Search results for fork

  1. Contributing to a Project


    don’t have push access, you can “fork” the project. When you “fork” a project, GitHub will make a copy of the project that is entirely yours; it lives in your namespace, and you can push to it.

  2. Maintaining a Project


    in a fork of your repository or they can come from another branch in the same repository. The only difference is that the ones in a fork are often from people where you can’t push to their branch and

  3. Distributed Workflows


    ">Figure 54. Integration-manager workflow This is a very common workflow with hub-based tools like GitHub or GitLab, where it’s easy to fork a project and push

  4. GitLab


    merge request from their branch back into master or any other branch. Users who don’t have push permissions for a repository can “fork” it to create their own copy, push commits to

  5. Managing an organization


    personal accounts, organizations are free if everything you plan to store there will be open source. As an owner in an organization, when you fork a repository

  6. Account Setup and Configuration


    sign up - the account we just created comes into play when we fork projects and push to our forks a bit later. If you’d like to use SSH remotes, you’ll need to

  7. Contributing to a Project


    you’re ready to contribute it back to the maintainers, go to the original project page and click the “Fork” button, creating your own writable fork of the project. You then need to add this repository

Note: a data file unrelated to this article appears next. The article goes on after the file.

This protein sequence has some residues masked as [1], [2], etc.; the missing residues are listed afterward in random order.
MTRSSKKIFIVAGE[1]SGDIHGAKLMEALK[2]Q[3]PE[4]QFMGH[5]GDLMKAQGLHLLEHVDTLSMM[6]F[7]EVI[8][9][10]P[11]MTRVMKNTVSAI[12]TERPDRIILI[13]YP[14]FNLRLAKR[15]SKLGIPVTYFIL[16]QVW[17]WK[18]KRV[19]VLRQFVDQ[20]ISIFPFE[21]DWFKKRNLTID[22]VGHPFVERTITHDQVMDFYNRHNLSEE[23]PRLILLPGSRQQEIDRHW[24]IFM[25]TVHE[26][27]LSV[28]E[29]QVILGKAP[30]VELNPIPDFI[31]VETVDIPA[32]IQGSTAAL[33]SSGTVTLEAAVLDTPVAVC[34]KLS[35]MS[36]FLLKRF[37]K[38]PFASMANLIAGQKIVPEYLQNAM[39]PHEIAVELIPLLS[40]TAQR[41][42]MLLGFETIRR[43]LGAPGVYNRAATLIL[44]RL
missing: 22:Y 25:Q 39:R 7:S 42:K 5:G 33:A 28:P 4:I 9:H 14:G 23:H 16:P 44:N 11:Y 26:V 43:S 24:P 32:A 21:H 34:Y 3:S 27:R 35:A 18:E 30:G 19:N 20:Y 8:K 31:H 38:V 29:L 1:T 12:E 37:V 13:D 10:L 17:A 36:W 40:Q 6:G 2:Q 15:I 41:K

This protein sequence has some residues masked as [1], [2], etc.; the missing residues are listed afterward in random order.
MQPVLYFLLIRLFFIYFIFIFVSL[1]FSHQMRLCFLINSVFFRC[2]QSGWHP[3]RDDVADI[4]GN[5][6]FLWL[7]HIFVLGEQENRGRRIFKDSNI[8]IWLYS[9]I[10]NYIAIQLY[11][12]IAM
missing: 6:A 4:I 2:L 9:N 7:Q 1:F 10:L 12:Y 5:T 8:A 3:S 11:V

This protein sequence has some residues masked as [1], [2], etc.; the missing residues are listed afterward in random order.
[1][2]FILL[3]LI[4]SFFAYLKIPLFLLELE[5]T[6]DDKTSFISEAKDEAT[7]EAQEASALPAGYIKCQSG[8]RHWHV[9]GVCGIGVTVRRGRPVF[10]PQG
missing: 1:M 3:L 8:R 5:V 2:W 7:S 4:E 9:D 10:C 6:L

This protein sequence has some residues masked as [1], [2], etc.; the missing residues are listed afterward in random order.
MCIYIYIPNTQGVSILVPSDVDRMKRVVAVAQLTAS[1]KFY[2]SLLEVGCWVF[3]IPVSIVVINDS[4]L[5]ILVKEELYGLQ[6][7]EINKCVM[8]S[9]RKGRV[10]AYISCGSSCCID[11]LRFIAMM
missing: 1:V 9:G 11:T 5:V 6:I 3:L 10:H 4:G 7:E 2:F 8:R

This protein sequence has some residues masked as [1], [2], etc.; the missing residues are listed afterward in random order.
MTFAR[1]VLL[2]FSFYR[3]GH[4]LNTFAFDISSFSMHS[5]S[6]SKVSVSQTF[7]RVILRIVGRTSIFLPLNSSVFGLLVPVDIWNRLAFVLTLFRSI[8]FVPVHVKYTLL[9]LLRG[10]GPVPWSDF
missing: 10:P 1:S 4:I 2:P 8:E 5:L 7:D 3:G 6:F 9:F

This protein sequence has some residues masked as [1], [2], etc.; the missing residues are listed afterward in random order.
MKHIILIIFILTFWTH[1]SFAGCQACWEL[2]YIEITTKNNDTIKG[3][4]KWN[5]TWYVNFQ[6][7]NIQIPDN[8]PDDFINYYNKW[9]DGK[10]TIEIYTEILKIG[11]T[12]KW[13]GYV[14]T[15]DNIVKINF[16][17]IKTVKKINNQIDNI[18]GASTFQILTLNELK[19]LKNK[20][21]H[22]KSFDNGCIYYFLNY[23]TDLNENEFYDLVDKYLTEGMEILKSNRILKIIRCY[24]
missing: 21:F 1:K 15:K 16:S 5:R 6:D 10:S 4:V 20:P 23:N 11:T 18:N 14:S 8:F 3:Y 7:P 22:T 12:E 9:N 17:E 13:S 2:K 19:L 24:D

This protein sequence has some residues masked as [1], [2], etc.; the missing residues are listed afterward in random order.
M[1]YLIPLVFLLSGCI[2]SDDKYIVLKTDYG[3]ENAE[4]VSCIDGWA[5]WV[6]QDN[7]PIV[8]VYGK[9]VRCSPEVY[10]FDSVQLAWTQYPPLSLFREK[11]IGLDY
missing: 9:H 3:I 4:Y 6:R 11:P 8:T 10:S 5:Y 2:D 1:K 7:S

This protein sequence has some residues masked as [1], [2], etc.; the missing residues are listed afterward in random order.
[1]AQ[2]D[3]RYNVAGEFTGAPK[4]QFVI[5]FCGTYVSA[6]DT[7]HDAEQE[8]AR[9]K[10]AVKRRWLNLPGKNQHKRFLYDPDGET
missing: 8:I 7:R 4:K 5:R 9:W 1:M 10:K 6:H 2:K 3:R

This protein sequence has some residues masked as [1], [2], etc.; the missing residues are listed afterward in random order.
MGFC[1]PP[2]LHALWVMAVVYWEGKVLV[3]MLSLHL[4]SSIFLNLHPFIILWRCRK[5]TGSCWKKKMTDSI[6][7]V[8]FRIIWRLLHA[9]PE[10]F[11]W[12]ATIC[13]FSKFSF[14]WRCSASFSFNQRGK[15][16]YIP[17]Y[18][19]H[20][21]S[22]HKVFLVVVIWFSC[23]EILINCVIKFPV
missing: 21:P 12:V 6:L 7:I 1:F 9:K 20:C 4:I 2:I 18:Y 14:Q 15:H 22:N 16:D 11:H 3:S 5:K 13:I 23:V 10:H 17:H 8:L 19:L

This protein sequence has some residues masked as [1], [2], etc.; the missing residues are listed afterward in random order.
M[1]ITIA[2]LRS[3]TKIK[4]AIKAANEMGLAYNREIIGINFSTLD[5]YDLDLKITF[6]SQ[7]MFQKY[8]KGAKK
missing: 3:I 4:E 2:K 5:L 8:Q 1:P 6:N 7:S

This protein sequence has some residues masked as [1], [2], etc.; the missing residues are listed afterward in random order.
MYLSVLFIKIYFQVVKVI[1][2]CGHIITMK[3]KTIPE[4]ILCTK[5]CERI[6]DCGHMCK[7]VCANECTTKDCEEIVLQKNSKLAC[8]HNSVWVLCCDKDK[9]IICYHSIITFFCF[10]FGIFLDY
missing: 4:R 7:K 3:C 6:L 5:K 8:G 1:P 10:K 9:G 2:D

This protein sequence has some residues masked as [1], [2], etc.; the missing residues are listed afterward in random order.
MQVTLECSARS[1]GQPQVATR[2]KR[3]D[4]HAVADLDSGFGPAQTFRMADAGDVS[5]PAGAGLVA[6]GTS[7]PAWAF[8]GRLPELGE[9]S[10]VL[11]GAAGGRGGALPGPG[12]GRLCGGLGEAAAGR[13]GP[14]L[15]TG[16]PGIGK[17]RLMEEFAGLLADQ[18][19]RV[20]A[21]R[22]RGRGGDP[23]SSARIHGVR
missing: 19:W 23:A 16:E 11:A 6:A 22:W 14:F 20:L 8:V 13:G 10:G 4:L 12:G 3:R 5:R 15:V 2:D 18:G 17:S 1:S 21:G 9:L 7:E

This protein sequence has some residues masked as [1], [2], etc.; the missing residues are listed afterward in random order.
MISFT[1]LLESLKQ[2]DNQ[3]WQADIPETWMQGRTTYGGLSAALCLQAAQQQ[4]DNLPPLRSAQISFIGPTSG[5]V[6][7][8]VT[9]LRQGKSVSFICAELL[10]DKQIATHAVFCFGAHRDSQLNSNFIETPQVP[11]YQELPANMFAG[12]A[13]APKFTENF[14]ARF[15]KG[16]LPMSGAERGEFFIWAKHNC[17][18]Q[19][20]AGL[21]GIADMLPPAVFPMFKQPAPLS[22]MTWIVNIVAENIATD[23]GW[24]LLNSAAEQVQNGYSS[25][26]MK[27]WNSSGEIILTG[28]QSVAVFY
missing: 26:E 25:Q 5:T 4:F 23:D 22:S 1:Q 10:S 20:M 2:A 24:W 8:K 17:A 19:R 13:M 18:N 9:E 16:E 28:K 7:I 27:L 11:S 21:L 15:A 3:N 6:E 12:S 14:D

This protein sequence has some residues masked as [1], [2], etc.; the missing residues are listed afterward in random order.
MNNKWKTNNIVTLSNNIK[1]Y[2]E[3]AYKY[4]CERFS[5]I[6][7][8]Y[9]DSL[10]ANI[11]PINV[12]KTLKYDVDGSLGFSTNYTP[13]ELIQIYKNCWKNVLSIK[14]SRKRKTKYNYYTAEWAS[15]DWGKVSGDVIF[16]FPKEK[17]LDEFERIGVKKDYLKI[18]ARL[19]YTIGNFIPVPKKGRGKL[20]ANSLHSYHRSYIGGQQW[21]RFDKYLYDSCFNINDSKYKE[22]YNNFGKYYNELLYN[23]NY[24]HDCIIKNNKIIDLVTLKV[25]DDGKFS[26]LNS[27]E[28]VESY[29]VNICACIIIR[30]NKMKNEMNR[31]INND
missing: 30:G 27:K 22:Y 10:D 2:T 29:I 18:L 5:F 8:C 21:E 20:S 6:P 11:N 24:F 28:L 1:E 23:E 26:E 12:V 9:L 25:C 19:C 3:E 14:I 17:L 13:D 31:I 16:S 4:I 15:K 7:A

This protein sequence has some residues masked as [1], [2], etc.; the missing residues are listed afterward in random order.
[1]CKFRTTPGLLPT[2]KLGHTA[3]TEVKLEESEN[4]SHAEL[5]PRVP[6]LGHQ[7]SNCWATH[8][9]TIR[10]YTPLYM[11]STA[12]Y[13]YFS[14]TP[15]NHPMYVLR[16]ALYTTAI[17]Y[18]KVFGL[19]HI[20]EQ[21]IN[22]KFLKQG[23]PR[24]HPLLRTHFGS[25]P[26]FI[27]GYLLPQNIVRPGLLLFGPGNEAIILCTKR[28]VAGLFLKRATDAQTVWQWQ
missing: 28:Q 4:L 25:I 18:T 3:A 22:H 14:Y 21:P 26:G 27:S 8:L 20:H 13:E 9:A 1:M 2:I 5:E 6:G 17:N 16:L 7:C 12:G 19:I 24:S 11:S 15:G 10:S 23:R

8. git-merge-base


    merge-base' [-a|--all] --octopus ... 'git merge-base' --is-ancestor 'git merge-base' --independent ... 'git merge-base' --fork-point [] DESCRIPTION

  9. commit-graph


    split across multiple forks in a fork network. The typical case is a large "base" repo with many smaller forks. As the base repo advances, it will likely update and merge its commit-graph chain more

  10. SubmittingPatches


    `, fork a branch from the tip of `master`, merge these topics to the branch, and work on that branch. You can remind yourself of how you prepared the base with `git log --first-parent master

  11. git-rebase


    current branch. If is not specified, the upstream configured in branch..remote and branch..merge options will be used (see linkgit:git-config[1] for details) and the `--fork

  12. gitworkflows


    : "] ===================================== Make a side branch for every topic (feature, bugfix, ...). Fork it off at the oldest integration branch that you will eventually want to merge it into

  13. MyFirstContribution


    integration suite for you. It's documented at [[create-fork]] === Forking `git/git` on GitHub Before you can send your patch off to be reviewed using GitGitGadget, you

  14. git-pack-objects


    `GIT_NAMESPACE` or separate repos using the alternates mechanism. A naive repack may find that the optimal delta for an object is against a base that is only found in another fork. But when a client

  15. api-trace2


    fork/exec/spawn and stopping after the `waitpid()` and includes OS process creation overhead). So this time will be slightly larger than the atexit time reported by the child process itself

  16. gitweb.conf


    column with date of the most current commit on the projects list page. It can save a bit of I/O and a fork per repository. $omit_owner:: If true prevents displaying information about repository owner

  17. git-config


    the `--reschedule-failed-exec` option. rebase.forkPoint:: If set to false set `--no-fork-point` option by default. receive.advertiseAtomic:: By default, git-receive-pack will advertise the